The issue before us is whether the Board of Patent Interferences erred in holding adversely to Santini et al. on the question of whether Burgy et al. could make the counts.
The board stated in its opinion that it was its understanding that "there is no question that the system disclosed in the Burgy et al. application is described as functioning in a manner which would satisfy the requirements of the various counts in issue" and regarded the position of Santini et al. to be that the Burgy et al. application does not sufficiently describe the relay circuitry necessary to achieve that operation. The board then concluded that:
"* * * So far as the Patent Office is concerned the one who is most familiar with that art is the Primary Examiner and in this situation we will not disturb his ruling in the absence of clear error. It appears from the record and the briefs that the Primary Examiner in his decision held that the omissions from the Burgy et al. disclosure would be readily applied from the knowledge of one skilled in the art in question and that Santini et al. do little more than reiterate before us the same arguments which they presented before the Primary Examiner.
"It is our opinion that where the Office expert in the particular specialized art, such as that of elevator control, the Primary Examiner, has made a specific ruling on a motion to dissolve that the disclosure of an application is sufficient for one skilled in the art, the burden is on the party who contends otherwise to demonstrate error in the Primary Examiner's ruling. In our opinion mere reiteration of arguments urged before the Primary Examiner does not sustain that burden and we are not convinced of any manifest error in the ruling of the Primary Examiner. We will, therefore, not disturb his ruling to the effect that the Burgy et al. application disclosure is sufficient to enable one skilled in the elevator control art to practice the invention in issue."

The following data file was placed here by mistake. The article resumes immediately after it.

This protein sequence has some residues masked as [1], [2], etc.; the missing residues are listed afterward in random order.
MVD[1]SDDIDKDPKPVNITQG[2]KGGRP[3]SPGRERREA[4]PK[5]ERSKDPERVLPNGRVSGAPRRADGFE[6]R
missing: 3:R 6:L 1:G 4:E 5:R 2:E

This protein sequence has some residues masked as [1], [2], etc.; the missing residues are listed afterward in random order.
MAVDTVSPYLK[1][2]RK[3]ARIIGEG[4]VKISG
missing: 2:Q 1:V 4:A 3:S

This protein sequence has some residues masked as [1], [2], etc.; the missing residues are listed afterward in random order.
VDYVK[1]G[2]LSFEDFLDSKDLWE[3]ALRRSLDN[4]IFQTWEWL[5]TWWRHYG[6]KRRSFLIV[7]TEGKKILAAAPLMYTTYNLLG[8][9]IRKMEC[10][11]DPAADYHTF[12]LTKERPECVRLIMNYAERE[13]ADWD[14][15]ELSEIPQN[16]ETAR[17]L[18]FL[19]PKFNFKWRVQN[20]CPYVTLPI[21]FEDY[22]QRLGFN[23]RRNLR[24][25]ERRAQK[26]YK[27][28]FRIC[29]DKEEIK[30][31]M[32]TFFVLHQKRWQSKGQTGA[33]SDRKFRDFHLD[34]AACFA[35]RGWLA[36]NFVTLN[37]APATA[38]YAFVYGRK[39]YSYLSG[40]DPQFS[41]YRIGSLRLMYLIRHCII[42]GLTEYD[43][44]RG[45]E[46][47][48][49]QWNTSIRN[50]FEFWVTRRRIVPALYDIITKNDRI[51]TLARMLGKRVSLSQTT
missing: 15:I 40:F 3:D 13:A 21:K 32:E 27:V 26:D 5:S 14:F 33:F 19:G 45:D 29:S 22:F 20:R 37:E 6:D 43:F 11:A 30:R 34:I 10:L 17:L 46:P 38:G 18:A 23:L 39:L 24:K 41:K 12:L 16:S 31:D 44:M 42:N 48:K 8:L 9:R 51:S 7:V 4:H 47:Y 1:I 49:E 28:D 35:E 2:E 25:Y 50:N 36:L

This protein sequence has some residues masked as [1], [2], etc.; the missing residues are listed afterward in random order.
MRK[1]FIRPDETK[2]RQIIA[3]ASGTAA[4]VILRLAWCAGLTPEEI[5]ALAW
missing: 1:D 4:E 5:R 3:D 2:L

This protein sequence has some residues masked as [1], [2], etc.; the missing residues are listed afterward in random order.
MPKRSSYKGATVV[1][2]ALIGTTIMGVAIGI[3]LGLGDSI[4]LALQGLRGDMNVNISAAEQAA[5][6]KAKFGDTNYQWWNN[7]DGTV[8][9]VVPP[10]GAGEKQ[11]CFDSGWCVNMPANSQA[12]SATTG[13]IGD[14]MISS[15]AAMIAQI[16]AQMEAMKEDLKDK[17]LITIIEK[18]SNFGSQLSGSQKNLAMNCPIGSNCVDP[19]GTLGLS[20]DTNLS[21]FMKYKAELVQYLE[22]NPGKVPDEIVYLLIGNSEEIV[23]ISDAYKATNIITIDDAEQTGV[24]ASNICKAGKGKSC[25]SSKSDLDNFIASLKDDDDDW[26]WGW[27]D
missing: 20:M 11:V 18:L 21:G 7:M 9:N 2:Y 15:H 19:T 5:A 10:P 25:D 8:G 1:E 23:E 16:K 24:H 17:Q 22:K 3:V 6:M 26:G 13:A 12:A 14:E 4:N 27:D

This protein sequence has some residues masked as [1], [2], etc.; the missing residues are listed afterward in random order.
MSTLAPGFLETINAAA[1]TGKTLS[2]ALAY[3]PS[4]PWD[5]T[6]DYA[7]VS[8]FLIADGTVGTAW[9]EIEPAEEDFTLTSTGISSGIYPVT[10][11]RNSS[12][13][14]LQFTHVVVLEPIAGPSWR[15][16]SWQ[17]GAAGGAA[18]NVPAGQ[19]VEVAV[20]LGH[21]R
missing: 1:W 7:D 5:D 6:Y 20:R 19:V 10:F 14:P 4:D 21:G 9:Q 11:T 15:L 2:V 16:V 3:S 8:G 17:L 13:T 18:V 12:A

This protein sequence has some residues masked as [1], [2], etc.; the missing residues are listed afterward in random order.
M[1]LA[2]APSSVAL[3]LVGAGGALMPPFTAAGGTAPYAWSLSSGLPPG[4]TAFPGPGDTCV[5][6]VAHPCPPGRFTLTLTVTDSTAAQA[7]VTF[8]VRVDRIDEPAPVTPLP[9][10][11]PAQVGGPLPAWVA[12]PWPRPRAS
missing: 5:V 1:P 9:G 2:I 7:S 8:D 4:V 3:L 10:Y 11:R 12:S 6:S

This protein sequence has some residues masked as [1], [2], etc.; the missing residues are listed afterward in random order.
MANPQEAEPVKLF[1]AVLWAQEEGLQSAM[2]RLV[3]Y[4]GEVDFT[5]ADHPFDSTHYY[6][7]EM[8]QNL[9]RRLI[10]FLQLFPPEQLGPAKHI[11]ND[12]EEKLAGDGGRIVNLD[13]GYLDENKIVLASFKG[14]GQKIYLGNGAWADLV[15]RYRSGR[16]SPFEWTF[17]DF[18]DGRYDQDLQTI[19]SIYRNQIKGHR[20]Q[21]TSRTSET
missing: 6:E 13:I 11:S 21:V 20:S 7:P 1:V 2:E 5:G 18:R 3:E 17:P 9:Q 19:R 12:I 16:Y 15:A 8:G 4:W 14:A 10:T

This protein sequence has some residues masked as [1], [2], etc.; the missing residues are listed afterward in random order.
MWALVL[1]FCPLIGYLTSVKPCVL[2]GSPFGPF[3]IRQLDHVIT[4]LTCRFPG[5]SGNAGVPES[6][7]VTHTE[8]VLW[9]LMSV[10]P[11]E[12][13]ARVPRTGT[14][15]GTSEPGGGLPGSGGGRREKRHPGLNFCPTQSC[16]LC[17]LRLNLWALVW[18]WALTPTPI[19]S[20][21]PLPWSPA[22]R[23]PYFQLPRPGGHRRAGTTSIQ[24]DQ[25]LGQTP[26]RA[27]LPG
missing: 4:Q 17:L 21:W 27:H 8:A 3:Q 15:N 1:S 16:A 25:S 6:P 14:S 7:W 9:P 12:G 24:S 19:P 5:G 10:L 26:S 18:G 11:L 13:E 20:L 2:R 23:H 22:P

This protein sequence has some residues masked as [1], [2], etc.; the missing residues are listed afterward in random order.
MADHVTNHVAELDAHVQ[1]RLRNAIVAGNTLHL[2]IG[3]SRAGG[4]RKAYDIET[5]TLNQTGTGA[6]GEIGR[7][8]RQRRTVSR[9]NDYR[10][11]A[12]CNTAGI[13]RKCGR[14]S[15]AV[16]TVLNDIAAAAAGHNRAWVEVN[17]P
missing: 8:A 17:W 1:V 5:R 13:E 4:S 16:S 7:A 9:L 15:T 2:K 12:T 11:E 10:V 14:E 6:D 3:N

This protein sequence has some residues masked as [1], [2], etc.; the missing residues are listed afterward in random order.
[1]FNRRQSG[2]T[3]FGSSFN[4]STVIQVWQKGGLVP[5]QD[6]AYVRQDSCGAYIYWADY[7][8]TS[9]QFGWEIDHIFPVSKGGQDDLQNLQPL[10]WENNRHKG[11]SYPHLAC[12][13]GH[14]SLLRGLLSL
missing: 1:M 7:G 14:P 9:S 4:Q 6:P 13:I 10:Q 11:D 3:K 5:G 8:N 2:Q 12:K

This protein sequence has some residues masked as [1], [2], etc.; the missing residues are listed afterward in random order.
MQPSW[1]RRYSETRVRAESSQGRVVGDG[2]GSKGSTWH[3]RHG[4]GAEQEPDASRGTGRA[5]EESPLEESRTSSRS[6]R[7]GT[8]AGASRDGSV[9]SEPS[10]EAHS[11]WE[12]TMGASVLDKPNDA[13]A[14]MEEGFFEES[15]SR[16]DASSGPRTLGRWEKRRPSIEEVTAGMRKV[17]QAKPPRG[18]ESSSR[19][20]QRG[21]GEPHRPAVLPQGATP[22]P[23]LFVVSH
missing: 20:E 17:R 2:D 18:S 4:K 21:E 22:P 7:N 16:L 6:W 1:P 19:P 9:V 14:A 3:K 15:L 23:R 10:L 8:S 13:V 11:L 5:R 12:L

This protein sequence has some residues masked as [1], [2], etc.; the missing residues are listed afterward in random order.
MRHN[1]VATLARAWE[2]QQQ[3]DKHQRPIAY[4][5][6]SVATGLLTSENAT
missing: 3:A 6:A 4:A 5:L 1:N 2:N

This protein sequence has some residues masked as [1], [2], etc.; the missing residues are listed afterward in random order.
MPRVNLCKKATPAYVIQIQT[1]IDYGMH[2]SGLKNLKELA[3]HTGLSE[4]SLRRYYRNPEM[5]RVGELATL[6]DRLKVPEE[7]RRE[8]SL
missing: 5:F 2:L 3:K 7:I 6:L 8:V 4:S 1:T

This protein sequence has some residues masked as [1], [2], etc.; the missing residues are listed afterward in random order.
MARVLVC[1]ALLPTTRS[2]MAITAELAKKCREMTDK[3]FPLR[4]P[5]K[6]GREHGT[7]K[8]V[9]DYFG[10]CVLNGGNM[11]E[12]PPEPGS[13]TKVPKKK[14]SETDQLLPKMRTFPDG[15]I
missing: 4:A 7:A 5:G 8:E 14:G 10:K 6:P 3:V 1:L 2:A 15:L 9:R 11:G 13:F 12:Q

The substance of the motion to dissolve before the Primary Examiner is as follows:
Burgy et al. have presented a fragmentary drawing and specification which do not describe an operative elevator system with the clarity required to support the counts. For example, count 1 calls for means "for stopping and reversing each of the elevator cars at a predetermined different one of said intermediate floors". For this feature Burgy et al. rely in part on the block diagram of Fig. XI. However, Burgy et al. do not show circuits for the blocks or how such circuits are related to the remainder of the system. Similar comments apply to counts 2 to 6, inclusive.
As a further example, count 5 is specific to "means responsive to presence of a call registered by the third call registering means for rendering the second means ineffective for said conditioning". For this feature Burgy et al. rely in part on the car signal direction relay CBT. However, the coil for operating the relay and the circuits associated with such coil are not shown.
The fragmentary nature of the Burgy et al. showing is shown further by their recognition that they do not show a "furthest call reversal circuit (page 29b) or reversal at the top terminal (page 29b)." Circuits controlled by the car switch relay CS and door closing relay CLI are not shown. At the top of page 13, Burgy et al. list a number of contacts for which they show no operating coils.
In denying the motion, the examiner stated:
"An objection to the Burgy et al. disclosure is that it does not disclose means `for stopping and reversing each of the elevator cars at a predetermined one of said intermediate floors'. It is believed that the contacts HCN, Fig. XI of the Burgy et al. application serve this purpose and while the actual connection for the operating coil may not have been illustrated in detail, they are, as pointed out in the brief, well known in the art and adequately described.